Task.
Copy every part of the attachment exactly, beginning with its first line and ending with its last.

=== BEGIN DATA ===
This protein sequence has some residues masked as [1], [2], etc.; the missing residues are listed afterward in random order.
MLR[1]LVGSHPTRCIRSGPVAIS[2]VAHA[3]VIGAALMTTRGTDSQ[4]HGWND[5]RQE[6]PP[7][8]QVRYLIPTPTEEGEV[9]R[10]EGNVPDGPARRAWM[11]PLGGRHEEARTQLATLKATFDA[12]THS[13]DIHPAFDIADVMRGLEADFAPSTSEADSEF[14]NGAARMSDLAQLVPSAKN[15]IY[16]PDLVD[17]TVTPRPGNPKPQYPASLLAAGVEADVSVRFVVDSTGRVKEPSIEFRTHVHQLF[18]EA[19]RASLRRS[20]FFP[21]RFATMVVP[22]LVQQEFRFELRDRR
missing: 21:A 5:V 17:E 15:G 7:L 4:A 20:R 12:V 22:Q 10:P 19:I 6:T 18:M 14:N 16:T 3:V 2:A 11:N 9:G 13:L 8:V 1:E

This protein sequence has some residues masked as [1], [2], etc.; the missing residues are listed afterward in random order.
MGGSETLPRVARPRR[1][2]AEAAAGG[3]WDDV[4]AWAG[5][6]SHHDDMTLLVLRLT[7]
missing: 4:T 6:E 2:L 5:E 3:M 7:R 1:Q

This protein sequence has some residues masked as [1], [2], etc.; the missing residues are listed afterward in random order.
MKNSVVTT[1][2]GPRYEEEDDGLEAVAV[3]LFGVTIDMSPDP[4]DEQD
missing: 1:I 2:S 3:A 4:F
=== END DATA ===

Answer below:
This protein sequence has some residues masked as [1], [2], etc.; the missing residues are listed afterward in random order.
MLR[1]LVGSHPTRCIRSGPVAIS[2]VAHA[3]VIGAALMTTRGTDSQ[4]HGWND[5]RQE[6]PP[7][8]QVRYLIPTPTEEGEV[9]R[10]EGNVPDGPARRAWM[11]PLGGRHEEARTQLATLKATFDA[12]THS[13]DIHPAFDIADVMRGLEADFAPSTSEADSEF[14]NGAARMSDLAQLVPSAKN[15]IY[16]PDLVD[17]TVTPRPGNPKPQYPASLLAAGVEADVSVRFVVDSTGRVKEPSIEFRTHVHQLF[18]EA[19]RASLRRS[20]FFP[21]RFATMVVP[22]LVQQEFRFELRDRR
missing: 21:A 5:V 17:E 15:G 7:L 4:A 20:R 12:V 22:Q 10:P 19:I 6:T 18:M 14:N 16:T 3:V 2:A 11:N 9:G 13:L 8:V 1:E

This protein sequence has some residues masked as [1], [2], etc.; the missing residues are listed afterward in random order.
MGGSETLPRVARPRR[1][2]AEAAAGG[3]WDDV[4]AWAG[5][6]SHHDDMTLLVLRLT[7]
missing: 4:T 6:E 2:L 5:E 3:M 7:R 1:Q

This protein sequence has some residues masked as [1], [2], etc.; the missing residues are listed afterward in random order.
MKNSVVTT[1][2]GPRYEEEDDGLEAVAV[3]LFGVTIDMSPDP[4]DEQD
missing: 1:I 2:S 3:A 4:F